Published on Wednesday, December 18, 2019
Founded in 1957, we’re a third-generation importer and stockist of timber and timber products, so we like to think we know a thing or two when it comes to wood.
We often see and hear people asking about the precise differences between timber, lumber and wood. There are regional variations in usage of the terms, so it’s sometimes a source of contention. Let’s try and break it down for you!
The answer? The distinctions between lumber, timber and wood largely depend on where you are in the world.
In the UK, New Zealand and Australia, timber refers to sawn wood as well as processed wood products used for purposes such as home construction, cladding, decking and furniture making. It’s available in a range of softwoods and hardwood species, each with their own aesthetic and technical properties. The word timber is also commonly used to describe timber-frame construction — the use of wooden beams and posts to create buildings.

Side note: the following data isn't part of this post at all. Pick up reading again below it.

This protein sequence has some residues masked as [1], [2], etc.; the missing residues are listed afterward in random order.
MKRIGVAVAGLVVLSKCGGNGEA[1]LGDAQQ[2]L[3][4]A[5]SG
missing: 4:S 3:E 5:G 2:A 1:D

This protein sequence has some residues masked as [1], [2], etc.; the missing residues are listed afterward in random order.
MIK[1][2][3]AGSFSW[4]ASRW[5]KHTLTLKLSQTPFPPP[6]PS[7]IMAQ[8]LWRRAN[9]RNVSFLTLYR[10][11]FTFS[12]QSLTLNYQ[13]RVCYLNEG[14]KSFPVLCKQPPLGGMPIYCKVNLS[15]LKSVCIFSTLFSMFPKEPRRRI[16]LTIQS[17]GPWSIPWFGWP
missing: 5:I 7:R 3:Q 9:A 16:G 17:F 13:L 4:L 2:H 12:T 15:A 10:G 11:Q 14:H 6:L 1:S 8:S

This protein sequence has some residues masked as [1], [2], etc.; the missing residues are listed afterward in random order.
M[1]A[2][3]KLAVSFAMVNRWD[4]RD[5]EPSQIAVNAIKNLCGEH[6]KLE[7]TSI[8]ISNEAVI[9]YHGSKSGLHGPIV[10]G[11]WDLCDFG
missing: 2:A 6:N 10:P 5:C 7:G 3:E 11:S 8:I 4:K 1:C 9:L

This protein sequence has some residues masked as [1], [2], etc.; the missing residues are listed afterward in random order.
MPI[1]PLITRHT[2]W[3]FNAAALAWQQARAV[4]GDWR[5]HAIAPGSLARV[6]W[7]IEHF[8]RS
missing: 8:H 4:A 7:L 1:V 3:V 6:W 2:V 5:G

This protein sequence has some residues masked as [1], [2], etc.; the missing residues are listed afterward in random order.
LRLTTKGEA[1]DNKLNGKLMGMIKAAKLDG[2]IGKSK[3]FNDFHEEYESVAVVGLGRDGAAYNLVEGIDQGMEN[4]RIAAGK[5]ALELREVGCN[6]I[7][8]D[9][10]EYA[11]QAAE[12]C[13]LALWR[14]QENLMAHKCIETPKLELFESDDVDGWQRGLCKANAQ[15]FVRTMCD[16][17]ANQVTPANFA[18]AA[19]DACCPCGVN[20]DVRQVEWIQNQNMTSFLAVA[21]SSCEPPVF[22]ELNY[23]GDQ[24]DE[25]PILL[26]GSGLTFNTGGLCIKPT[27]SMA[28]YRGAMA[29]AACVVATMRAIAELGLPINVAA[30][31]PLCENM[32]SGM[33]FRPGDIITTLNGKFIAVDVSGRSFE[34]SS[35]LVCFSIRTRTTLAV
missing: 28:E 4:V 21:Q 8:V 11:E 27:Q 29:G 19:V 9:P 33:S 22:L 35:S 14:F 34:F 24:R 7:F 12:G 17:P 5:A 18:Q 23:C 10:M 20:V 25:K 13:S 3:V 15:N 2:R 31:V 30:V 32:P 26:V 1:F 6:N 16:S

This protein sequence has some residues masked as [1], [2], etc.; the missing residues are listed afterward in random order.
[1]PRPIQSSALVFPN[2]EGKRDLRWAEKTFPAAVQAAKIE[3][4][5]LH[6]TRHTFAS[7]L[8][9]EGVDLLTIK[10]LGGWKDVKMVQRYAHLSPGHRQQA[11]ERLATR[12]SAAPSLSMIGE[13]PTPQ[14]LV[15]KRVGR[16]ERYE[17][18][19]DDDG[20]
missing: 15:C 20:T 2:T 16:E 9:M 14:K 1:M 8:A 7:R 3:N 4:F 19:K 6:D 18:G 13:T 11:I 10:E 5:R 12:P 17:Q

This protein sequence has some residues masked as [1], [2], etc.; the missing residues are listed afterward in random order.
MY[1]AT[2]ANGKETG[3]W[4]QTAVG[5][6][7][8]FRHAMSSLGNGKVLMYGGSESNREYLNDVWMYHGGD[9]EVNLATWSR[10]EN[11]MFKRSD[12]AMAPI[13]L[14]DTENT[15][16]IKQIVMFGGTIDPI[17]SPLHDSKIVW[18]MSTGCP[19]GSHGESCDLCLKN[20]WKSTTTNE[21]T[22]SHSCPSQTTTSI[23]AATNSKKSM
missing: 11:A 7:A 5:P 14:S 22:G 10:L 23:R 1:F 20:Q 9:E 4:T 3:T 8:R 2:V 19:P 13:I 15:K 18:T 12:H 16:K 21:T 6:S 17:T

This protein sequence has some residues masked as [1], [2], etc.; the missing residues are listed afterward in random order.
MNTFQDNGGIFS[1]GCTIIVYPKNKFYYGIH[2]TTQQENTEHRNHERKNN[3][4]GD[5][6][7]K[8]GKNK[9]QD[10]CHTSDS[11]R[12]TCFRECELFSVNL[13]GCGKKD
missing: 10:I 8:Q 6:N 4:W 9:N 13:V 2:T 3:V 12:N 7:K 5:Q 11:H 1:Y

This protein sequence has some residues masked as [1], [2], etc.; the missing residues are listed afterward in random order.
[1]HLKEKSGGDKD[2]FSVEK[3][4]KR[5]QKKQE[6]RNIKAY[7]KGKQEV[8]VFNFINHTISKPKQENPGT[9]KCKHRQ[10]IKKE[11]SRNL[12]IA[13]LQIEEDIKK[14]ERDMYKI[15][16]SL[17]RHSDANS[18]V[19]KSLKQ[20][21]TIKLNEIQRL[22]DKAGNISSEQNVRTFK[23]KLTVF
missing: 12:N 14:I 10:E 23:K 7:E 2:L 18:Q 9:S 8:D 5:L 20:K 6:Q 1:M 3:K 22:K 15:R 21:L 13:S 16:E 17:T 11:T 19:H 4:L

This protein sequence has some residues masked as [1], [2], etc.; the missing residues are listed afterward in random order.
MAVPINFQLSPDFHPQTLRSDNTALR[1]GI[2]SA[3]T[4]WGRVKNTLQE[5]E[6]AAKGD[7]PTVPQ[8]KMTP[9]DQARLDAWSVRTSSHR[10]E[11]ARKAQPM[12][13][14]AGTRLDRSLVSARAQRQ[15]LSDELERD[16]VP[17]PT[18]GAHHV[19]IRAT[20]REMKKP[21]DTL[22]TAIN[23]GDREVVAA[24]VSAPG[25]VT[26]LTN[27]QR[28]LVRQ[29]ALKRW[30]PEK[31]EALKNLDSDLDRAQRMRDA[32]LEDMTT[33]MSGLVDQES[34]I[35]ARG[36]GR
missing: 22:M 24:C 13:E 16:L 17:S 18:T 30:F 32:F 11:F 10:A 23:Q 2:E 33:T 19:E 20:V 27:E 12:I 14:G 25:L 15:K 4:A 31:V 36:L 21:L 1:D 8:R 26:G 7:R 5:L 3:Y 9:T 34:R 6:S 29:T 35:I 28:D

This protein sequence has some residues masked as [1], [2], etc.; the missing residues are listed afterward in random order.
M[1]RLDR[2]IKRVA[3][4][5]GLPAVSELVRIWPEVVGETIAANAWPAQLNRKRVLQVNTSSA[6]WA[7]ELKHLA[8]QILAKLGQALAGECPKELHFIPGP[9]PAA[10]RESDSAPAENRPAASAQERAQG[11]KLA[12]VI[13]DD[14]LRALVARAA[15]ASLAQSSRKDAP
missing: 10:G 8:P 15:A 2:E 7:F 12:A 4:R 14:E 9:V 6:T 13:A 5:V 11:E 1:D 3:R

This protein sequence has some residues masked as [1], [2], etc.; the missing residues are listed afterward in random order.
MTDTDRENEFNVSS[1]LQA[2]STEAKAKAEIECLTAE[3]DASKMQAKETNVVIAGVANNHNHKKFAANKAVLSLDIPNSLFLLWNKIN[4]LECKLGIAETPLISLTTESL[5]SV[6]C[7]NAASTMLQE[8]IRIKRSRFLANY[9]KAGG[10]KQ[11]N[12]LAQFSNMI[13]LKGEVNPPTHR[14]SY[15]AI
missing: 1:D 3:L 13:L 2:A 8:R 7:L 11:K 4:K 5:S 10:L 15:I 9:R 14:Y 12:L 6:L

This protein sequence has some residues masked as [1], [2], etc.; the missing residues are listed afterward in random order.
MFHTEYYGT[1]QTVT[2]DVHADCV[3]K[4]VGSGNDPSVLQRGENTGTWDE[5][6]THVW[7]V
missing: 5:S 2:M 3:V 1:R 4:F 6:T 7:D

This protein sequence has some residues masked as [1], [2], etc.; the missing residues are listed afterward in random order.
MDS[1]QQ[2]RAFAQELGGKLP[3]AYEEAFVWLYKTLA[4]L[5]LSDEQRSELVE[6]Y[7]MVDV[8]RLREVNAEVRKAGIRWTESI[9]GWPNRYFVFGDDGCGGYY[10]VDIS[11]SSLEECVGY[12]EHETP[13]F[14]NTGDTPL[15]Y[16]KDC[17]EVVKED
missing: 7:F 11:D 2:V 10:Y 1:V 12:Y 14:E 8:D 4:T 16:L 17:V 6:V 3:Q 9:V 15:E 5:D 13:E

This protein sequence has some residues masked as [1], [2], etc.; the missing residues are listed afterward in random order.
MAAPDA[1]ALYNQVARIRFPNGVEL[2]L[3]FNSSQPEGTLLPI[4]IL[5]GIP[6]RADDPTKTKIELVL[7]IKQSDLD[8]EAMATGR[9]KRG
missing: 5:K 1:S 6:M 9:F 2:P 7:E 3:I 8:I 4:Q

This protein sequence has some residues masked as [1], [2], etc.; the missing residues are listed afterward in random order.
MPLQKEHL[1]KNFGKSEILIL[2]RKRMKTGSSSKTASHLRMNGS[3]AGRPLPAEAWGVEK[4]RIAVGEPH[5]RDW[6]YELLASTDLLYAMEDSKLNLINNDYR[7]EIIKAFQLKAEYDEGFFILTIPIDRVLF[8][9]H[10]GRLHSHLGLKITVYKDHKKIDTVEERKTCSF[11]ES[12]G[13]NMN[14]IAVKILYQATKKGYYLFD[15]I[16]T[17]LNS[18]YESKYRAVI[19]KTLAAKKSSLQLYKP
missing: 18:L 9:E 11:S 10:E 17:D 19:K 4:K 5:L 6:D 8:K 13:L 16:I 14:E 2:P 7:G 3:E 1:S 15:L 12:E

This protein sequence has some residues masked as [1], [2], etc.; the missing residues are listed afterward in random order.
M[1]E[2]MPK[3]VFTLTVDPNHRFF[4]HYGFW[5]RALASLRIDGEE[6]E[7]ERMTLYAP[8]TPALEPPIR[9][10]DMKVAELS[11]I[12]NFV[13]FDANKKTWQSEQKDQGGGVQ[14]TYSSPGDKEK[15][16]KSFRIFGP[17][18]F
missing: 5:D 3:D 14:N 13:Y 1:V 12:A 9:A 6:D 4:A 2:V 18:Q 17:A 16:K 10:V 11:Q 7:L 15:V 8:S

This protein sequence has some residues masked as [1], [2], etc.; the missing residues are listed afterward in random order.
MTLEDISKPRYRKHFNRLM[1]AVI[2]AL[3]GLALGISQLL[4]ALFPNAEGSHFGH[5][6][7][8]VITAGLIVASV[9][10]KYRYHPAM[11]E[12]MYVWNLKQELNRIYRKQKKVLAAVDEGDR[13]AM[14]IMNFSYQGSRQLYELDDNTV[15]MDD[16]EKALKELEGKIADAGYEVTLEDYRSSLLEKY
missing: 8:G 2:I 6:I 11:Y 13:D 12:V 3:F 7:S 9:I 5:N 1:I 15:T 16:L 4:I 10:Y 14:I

Processed wooden products are usually referred to as ‘timber’ in the UK.
Lumber is used to describe felled trees. It’s something much more crude than timber; usually, lumber will still have its bark. An easy way to understand the broad difference between timber and lumber is that lumber is less processed than timber.
Recently-felled and unprocessed: more commonly referred to as ‘lumber’.
Wood, on the other hand, is used to describe the fibrous substance that makes up a tree; the very thing that supports it when it’s in the ground, allowing growth and stability. Wood is easily understood as the structure that makes up a tree. Also, people often use the word wood loosely to refer to both lumber and timber; or even more generally to refer to things like ‘wood flooring’, ‘wood cladding’.
To confuse things, timber usually has a different connotation across the pond. This is often a source of confusion; in the USA and Canada, the word timber refers to unprocessed wood, such as unharvested or recently-felled trees still with their bark.
The word ‘lumber’, on the other hand, is used to describe processed wood products used for furniture making, home construction and the like. So, essentially, lumber in the USA means timber in the UK.
In a nutshell: in the UK, timber can be anything from a piece of sawn wood through to a processed product. Lumber is much less processed, and often means a felled tree. Wood can be used more loosely to refer to any timber or lumber.
Want to talk timber with us? We’re a timber importer and stockist with over 50 years’ experience when it comes to all things wood — get in touch with our team of experts!